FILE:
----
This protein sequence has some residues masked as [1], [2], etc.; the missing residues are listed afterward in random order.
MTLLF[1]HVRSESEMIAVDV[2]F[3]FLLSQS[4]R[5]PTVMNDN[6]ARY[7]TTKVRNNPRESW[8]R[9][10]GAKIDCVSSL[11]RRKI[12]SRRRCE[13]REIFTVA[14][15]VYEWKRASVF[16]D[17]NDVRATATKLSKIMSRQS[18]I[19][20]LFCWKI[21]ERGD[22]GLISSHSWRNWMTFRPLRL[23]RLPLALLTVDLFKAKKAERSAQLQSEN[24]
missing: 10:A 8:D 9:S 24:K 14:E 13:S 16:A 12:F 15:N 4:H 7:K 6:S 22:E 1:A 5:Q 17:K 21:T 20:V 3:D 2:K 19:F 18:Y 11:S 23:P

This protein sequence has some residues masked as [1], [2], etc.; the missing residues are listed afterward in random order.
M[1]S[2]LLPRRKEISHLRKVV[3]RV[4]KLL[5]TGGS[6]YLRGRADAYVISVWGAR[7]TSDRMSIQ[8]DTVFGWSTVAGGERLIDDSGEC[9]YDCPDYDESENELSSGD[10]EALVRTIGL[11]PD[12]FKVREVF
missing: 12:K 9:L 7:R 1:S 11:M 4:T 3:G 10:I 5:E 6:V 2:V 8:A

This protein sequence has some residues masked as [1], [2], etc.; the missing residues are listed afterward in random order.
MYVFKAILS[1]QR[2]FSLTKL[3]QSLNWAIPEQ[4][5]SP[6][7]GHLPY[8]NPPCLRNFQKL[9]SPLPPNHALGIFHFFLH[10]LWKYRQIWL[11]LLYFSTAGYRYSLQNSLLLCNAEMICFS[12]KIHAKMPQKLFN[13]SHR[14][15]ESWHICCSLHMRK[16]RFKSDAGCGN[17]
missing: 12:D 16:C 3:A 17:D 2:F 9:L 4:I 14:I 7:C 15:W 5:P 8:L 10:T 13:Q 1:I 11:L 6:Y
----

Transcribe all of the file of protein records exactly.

This protein sequence has some residues masked as [1], [2], etc.; the missing residues are listed afterward in random order.
MTLLF[1]HVRSESEMIAVDV[2]F[3]FLLSQS[4]R[5]PTVMNDN[6]ARY[7]TTKVRNNPRESW[8]R[9][10]GAKIDCVSSL[11]RRKI[12]SRRRCE[13]REIFTVA[14][15]VYEWKRASVF[16]D[17]NDVRATATKLSKIMSRQS[18]I[19][20]LFCWKI[21]ERGD[22]GLISSHSWRNWMTFRPLRL[23]RLPLALLTVDLFKAKKAERSAQLQSEN[24]
missing: 10:A 8:D 9:S 24:K 14:E 13:S 16:A 12:F 15:N 4:H 7:K 6:S 22:E 1:A 5:Q 17:K 21:T 20:V 3:D 2:K 19:F 18:Y 11:S 23:P

This protein sequence has some residues masked as [1], [2], etc.; the missing residues are listed afterward in random order.
M[1]S[2]LLPRRKEISHLRKVV[3]RV[4]KLL[5]TGGS[6]YLRGRADAYVISVWGAR[7]TSDRMSIQ[8]DTVFGWSTVAGGERLIDDSGEC[9]YDCPDYDESENELSSGD[10]EALVRTIGL[11]PD[12]FKVREVF
missing: 12:K 9:L 7:R 1:S 11:M 4:T 3:G 10:I 5:E 6:V 2:V 8:A

This protein sequence has some residues masked as [1], [2], etc.; the missing residues are listed afterward in random order.
MYVFKAILS[1]QR[2]FSLTKL[3]QSLNWAIPEQ[4][5]SP[6][7]GHLPY[8]NPPCLRNFQKL[9]SPLPPNHALGIFHFFLH[10]LWKYRQIWL[11]LLYFSTAGYRYSLQNSLLLCNAEMICFS[12]KIHAKMPQKLFN[13]SHR[14][15]ESWHICCSLHMRK[16]RFKSDAGCGN[17]
missing: 12:D 16:C 3:A 17:D 2:F 9:L 4:I 14:I 7:C 15:W 5:P 8:L 10:T 13:Q 1:I 11:L 6:Y